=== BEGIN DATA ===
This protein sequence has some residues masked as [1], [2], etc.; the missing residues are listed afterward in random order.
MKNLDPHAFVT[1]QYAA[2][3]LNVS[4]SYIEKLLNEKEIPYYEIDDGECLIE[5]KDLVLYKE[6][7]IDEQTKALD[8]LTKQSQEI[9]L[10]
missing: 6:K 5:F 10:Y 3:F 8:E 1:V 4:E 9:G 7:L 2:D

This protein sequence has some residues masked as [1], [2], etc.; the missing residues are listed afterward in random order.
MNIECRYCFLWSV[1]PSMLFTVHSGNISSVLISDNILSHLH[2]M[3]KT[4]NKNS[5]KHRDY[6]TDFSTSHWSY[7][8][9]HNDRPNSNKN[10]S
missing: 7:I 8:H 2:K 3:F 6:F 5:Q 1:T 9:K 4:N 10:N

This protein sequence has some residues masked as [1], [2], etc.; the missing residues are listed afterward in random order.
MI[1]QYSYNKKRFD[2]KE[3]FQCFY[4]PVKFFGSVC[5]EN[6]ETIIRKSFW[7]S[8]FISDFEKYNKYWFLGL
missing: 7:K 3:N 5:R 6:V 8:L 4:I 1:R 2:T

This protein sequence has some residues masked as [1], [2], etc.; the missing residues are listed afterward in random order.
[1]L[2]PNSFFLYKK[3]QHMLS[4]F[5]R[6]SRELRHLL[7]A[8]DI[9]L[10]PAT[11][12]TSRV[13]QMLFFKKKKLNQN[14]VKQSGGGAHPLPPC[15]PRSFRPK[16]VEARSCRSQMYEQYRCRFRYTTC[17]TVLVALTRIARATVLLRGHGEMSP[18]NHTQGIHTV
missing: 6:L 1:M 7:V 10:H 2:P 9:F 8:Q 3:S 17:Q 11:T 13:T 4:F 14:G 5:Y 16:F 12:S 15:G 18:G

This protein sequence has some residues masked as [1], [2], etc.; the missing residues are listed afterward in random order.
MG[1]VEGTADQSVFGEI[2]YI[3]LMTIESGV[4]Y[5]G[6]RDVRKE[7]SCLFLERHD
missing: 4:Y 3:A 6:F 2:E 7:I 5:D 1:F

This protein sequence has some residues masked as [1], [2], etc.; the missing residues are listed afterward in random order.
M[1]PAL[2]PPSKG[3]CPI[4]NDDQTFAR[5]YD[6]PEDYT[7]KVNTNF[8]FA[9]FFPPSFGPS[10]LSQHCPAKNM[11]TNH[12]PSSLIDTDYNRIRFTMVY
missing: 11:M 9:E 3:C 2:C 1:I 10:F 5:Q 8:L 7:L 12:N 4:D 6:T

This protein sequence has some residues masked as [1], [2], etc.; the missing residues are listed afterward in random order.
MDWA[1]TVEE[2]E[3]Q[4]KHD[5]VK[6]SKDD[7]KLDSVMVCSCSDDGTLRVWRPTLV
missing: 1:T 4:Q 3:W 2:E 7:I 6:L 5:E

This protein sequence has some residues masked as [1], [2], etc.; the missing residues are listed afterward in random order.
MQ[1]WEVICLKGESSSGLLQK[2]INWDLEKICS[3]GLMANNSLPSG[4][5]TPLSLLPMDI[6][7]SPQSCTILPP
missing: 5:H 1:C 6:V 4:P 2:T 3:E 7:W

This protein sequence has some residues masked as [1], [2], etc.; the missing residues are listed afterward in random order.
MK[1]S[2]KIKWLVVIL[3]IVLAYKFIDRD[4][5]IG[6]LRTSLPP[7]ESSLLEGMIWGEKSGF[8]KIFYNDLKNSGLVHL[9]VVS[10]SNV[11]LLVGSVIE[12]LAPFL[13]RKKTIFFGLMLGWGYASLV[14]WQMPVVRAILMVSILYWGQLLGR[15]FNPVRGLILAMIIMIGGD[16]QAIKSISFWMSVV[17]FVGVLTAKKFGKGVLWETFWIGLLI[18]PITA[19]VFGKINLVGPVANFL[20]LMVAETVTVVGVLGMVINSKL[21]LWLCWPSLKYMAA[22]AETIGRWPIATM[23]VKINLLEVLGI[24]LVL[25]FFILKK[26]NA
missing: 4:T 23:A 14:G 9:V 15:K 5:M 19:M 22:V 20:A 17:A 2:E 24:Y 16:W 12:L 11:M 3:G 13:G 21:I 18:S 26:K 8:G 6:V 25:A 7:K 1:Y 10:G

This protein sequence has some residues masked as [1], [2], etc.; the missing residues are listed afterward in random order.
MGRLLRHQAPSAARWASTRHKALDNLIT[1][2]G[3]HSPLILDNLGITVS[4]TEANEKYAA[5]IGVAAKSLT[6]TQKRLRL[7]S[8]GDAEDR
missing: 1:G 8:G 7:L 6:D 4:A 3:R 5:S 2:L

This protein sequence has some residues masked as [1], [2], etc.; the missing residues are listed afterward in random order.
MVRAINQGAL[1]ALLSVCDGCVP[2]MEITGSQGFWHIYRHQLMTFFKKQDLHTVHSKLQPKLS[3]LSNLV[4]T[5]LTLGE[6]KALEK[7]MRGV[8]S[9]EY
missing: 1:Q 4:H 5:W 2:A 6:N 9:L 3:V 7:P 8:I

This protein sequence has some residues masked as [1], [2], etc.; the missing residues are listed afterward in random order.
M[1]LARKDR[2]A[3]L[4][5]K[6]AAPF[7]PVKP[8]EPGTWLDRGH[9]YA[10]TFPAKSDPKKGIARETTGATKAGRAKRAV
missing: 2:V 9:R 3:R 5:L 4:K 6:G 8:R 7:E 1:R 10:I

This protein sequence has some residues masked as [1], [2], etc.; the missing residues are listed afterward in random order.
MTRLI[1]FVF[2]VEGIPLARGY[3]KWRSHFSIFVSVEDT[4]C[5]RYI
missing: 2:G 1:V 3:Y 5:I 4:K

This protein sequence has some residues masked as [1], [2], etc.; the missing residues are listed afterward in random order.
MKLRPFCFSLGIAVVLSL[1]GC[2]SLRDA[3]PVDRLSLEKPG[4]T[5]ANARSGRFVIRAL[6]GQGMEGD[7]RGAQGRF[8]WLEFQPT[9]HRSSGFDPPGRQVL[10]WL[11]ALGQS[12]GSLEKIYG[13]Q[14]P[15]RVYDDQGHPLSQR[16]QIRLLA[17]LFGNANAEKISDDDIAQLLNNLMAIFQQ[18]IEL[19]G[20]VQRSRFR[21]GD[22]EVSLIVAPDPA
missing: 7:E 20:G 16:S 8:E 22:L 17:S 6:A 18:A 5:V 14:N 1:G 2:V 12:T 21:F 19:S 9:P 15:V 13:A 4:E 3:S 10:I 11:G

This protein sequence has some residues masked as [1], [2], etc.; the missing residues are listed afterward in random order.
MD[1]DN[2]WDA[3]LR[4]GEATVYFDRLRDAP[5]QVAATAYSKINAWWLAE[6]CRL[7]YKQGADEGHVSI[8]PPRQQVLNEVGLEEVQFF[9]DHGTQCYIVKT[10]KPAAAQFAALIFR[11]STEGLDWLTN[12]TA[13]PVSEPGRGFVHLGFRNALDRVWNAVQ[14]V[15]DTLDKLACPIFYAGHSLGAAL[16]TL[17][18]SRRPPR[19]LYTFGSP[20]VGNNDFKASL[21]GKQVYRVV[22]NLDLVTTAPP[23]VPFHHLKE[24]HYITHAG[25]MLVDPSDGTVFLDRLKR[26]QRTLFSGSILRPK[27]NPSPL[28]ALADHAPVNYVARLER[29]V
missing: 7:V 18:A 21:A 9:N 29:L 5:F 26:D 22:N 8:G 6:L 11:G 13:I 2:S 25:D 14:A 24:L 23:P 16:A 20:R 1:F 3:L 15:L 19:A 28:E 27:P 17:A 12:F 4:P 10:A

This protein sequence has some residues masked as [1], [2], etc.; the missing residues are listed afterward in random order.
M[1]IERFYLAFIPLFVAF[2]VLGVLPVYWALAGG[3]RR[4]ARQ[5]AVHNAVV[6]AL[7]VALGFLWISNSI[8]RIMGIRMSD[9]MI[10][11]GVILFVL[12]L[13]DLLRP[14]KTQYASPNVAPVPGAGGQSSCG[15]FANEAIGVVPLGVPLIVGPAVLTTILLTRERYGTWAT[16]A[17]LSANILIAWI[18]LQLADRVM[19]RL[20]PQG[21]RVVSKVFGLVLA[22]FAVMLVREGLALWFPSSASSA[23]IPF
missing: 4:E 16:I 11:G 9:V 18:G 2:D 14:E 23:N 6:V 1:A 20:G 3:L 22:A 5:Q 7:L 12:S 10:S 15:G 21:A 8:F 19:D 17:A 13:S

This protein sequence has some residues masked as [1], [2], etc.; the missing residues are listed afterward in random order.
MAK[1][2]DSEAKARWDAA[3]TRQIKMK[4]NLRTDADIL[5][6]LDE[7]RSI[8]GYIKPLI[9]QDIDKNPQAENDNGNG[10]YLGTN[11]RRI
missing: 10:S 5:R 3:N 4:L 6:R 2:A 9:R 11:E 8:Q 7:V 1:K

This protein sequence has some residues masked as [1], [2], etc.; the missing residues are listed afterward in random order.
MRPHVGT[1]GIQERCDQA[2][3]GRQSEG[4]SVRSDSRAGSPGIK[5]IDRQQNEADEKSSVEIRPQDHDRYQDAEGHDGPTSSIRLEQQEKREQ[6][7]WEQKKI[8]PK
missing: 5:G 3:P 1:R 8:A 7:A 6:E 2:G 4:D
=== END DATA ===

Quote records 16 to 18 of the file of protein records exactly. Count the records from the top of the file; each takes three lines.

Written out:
This protein sequence has some residues masked as [1], [2], etc.; the missing residues are listed afterward in random order.
M[1]IERFYLAFIPLFVAF[2]VLGVLPVYWALAGG[3]RR[4]ARQ[5]AVHNAVV[6]AL[7]VALGFLWISNSI[8]RIMGIRMSD[9]MI[10][11]GVILFVL[12]L[13]DLLRP[14]KTQYASPNVAPVPGAGGQSSCG[15]FANEAIGVVPLGVPLIVGPAVLTTILLTRERYGTWAT[16]A[17]LSANILIAWI[18]LQLADRVM[19]RL[20]PQG[21]RVVSKVFGLVLA[22]FAVMLVREGLALWFPSSASSA[23]IPF
missing: 4:E 16:I 11:G 9:V 18:G 2:D 14:E 23:N 6:V 1:A 20:G 3:L 22:A 5:Q 7:L 12:S 10:S 15:G 21:A 8:F 19:D 17:A 13:S

This protein sequence has some residues masked as [1], [2], etc.; the missing residues are listed afterward in random order.
MAK[1][2]DSEAKARWDAA[3]TRQIKMK[4]NLRTDADIL[5][6]LDE[7]RSI[8]GYIKPLI[9]QDIDKNPQAENDNGNG[10]YLGTN[11]RRI
missing: 10:S 5:R 3:N 4:L 6:R 2:A 9:R 11:E 8:Q 7:V 1:K

This protein sequence has some residues masked as [1], [2], etc.; the missing residues are listed afterward in random order.
MRPHVGT[1]GIQERCDQA[2][3]GRQSEG[4]SVRSDSRAGSPGIK[5]IDRQQNEADEKSSVEIRPQDHDRYQDAEGHDGPTSSIRLEQQEKREQ[6][7]WEQKKI[8]PK
missing: 5:G 3:P 1:R 8:A 7:A 6:E 2:G 4:D